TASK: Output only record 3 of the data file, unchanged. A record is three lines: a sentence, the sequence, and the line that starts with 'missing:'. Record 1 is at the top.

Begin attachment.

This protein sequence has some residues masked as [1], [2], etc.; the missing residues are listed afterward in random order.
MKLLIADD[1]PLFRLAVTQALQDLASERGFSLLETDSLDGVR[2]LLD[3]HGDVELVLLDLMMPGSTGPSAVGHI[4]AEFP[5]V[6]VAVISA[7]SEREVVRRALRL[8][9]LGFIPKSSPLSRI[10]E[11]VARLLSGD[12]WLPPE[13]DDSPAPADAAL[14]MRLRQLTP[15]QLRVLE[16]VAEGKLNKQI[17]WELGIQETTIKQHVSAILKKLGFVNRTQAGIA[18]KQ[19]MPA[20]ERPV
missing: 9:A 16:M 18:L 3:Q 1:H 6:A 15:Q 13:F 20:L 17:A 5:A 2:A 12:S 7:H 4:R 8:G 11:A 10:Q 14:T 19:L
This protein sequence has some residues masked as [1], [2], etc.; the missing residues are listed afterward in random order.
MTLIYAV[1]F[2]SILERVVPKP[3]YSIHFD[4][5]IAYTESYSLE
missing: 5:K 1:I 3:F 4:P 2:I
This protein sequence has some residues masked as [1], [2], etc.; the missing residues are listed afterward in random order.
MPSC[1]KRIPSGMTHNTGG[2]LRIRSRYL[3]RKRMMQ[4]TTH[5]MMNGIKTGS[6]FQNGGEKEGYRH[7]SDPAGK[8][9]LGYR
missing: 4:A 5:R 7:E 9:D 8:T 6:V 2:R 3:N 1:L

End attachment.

This protein sequence has some residues masked as [1], [2], etc.; the missing residues are listed afterward in random order.
MPSC[1]KRIPSGMTHNTGG[2]LRIRSRYL[3]RKRMMQ[4]TTH[5]MMNGIKTGS[6]FQNGGEKEGYRH[7]SDPAGK[8][9]LGYR
missing: 4:A 5:R 7:E 9:D 8:T 6:V 2:R 3:N 1:L